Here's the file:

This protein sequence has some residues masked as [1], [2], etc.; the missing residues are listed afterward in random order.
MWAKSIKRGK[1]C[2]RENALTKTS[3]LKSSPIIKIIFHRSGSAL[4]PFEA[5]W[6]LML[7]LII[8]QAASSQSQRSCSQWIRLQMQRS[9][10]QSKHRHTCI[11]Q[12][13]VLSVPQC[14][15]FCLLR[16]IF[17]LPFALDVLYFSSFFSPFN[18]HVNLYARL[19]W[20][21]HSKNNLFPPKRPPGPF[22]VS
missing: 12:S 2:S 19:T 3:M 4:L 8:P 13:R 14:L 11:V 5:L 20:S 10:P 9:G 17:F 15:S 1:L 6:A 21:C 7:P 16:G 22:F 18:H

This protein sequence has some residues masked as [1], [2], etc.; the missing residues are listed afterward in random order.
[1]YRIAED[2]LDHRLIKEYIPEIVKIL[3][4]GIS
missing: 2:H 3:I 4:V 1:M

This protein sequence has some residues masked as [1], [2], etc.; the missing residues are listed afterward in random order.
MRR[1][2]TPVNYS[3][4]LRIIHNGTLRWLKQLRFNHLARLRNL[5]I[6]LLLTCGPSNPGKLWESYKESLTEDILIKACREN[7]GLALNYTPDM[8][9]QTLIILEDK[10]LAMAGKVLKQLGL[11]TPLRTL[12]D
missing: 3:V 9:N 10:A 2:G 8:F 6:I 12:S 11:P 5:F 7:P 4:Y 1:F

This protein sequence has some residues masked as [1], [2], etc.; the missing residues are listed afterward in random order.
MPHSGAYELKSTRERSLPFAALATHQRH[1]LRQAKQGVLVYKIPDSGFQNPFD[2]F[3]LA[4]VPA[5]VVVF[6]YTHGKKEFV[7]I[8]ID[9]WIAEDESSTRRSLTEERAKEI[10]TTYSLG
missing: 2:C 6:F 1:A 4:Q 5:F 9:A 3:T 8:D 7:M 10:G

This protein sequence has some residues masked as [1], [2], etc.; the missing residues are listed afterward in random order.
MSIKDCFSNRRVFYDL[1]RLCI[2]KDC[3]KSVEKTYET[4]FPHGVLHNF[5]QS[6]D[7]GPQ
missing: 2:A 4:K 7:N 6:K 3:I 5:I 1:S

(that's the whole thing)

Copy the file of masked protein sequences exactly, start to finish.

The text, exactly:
This protein sequence has some residues masked as [1], [2], etc.; the missing residues are listed afterward in random order.
MWAKSIKRGK[1]C[2]RENALTKTS[3]LKSSPIIKIIFHRSGSAL[4]PFEA[5]W[6]LML[7]LII[8]QAASSQSQRSCSQWIRLQMQRS[9][10]QSKHRHTCI[11]Q[12][13]VLSVPQC[14][15]FCLLR[16]IF[17]LPFALDVLYFSSFFSPFN[18]HVNLYARL[19]W[20][21]HSKNNLFPPKRPPGPF[22]VS
missing: 12:S 2:S 19:T 3:M 4:L 8:P 13:R 14:L 11:V 5:L 20:S 10:P 9:G 17:F 15:S 1:L 6:A 21:C 7:P 16:G 22:F 18:H

This protein sequence has some residues masked as [1], [2], etc.; the missing residues are listed afterward in random order.
[1]YRIAED[2]LDHRLIKEYIPEIVKIL[3][4]GIS
missing: 2:H 3:I 4:V 1:M

This protein sequence has some residues masked as [1], [2], etc.; the missing residues are listed afterward in random order.
MRR[1][2]TPVNYS[3][4]LRIIHNGTLRWLKQLRFNHLARLRNL[5]I[6]LLLTCGPSNPGKLWESYKESLTEDILIKACREN[7]GLALNYTPDM[8][9]QTLIILEDK[10]LAMAGKVLKQLGL[11]TPLRTL[12]D
missing: 3:V 9:N 10:A 2:G 8:F 6:I 12:S 11:P 5:F 7:P 4:Y 1:F

This protein sequence has some residues masked as [1], [2], etc.; the missing residues are listed afterward in random order.
MPHSGAYELKSTRERSLPFAALATHQRH[1]LRQAKQGVLVYKIPDSGFQNPFD[2]F[3]LA[4]VPA[5]VVVF[6]YTHGKKEFV[7]I[8]ID[9]WIAEDESSTRRSLTEERAKEI[10]TTYSLG
missing: 2:C 6:F 1:A 4:Q 5:F 9:A 3:T 8:D 7:M 10:G

This protein sequence has some residues masked as [1], [2], etc.; the missing residues are listed afterward in random order.
MSIKDCFSNRRVFYDL[1]RLCI[2]KDC[3]KSVEKTYET[4]FPHGVLHNF[5]QS[6]D[7]GPQ
missing: 2:A 4:K 7:N 6:K 3:I 5:I 1:S